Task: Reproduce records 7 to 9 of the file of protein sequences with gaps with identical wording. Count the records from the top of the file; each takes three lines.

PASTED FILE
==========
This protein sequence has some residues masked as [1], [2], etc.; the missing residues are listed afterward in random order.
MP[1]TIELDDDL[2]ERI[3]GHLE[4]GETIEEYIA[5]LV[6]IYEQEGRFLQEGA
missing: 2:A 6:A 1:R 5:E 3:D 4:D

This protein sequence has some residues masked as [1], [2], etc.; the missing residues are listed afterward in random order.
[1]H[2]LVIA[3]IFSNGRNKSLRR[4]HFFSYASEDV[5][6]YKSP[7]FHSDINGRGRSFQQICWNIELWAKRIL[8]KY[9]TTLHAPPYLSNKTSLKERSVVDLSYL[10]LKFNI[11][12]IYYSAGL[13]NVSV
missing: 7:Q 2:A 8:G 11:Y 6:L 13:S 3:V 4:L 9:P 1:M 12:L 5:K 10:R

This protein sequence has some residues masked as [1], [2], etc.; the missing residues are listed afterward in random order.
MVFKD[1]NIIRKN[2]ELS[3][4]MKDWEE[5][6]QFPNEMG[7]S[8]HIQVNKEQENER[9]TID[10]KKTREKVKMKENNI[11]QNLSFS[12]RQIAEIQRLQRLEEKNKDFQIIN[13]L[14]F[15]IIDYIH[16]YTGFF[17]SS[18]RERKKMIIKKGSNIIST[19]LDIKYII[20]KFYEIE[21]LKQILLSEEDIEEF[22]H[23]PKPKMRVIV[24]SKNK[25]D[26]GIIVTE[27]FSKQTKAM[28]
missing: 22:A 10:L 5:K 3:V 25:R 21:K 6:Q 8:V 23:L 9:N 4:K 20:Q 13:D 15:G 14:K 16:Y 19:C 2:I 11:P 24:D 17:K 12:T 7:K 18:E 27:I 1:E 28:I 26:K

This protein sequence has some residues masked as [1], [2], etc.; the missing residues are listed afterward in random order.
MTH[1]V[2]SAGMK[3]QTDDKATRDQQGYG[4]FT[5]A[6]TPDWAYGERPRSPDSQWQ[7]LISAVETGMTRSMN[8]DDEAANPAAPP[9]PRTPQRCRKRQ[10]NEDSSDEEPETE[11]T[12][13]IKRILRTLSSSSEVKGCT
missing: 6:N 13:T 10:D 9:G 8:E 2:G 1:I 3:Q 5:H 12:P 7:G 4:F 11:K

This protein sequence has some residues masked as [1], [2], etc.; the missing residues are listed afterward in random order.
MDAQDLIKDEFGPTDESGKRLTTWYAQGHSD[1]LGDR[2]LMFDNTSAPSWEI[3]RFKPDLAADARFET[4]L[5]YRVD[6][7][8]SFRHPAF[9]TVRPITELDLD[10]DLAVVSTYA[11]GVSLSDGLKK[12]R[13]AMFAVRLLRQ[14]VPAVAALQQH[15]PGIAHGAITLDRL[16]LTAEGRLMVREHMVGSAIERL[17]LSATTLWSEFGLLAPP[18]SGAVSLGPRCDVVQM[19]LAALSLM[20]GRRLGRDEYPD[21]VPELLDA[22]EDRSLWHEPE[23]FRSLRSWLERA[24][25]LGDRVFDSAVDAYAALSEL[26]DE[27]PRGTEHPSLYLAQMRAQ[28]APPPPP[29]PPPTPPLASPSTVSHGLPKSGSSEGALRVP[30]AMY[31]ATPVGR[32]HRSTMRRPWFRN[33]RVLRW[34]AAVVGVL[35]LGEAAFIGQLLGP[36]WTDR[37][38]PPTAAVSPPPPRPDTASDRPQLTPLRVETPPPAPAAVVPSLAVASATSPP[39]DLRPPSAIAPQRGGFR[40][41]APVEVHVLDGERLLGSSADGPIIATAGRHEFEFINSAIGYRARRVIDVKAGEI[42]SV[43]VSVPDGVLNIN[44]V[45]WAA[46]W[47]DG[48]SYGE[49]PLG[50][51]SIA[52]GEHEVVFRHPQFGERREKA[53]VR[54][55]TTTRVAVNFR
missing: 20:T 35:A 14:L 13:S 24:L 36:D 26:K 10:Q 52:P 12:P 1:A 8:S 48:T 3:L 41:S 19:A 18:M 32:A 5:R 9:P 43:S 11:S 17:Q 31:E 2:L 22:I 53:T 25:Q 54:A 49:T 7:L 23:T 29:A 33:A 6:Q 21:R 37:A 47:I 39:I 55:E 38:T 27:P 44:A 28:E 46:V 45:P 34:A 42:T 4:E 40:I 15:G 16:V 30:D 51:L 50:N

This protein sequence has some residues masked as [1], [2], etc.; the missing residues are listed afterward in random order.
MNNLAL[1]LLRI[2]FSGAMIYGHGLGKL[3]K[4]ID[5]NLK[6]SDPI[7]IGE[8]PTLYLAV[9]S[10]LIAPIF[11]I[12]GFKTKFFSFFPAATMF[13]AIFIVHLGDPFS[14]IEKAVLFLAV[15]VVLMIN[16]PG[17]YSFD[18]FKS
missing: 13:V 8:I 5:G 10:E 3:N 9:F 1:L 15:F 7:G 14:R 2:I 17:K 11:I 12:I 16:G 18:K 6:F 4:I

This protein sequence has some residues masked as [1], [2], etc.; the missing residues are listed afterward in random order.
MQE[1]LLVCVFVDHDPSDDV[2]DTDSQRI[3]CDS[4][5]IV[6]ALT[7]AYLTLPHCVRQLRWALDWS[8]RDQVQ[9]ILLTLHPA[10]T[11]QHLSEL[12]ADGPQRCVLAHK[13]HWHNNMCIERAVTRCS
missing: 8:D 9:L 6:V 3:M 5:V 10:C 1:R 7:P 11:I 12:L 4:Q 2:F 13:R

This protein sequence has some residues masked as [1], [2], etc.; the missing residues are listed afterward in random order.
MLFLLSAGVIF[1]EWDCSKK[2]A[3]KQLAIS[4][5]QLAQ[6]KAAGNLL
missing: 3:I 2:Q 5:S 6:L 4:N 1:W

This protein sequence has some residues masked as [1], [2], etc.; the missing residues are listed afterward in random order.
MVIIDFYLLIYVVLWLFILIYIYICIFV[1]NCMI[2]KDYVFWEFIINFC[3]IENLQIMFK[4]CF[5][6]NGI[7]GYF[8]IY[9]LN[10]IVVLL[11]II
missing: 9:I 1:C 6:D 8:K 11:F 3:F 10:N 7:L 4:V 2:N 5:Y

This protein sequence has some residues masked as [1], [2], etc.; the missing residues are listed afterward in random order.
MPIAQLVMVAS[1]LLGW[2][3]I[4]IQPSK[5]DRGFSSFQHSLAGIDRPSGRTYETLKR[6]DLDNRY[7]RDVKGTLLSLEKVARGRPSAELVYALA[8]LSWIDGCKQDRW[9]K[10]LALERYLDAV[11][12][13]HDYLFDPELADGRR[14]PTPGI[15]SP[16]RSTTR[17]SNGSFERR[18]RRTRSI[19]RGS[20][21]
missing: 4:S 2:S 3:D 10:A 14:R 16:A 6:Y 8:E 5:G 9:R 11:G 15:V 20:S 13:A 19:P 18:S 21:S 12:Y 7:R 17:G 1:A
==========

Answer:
This protein sequence has some residues masked as [1], [2], etc.; the missing residues are listed afterward in random order.
MQE[1]LLVCVFVDHDPSDDV[2]DTDSQRI[3]CDS[4][5]IV[6]ALT[7]AYLTLPHCVRQLRWALDWS[8]RDQVQ[9]ILLTLHPA[10]T[11]QHLSEL[12]ADGPQRCVLAHK[13]HWHNNMCIERAVTRCS
missing: 8:D 9:L 6:V 3:M 5:V 10:C 1:R 7:P 11:I 12:L 4:Q 2:F 13:R

This protein sequence has some residues masked as [1], [2], etc.; the missing residues are listed afterward in random order.
MLFLLSAGVIF[1]EWDCSKK[2]A[3]KQLAIS[4][5]QLAQ[6]KAAGNLL
missing: 3:I 2:Q 5:S 6:L 4:N 1:W

This protein sequence has some residues masked as [1], [2], etc.; the missing residues are listed afterward in random order.
MVIIDFYLLIYVVLWLFILIYIYICIFV[1]NCMI[2]KDYVFWEFIINFC[3]IENLQIMFK[4]CF[5][6]NGI[7]GYF[8]IY[9]LN[10]IVVLL[11]II
missing: 9:I 1:C 6:D 8:K 11:F 3:F 10:N 7:L 4:V 2:N 5:Y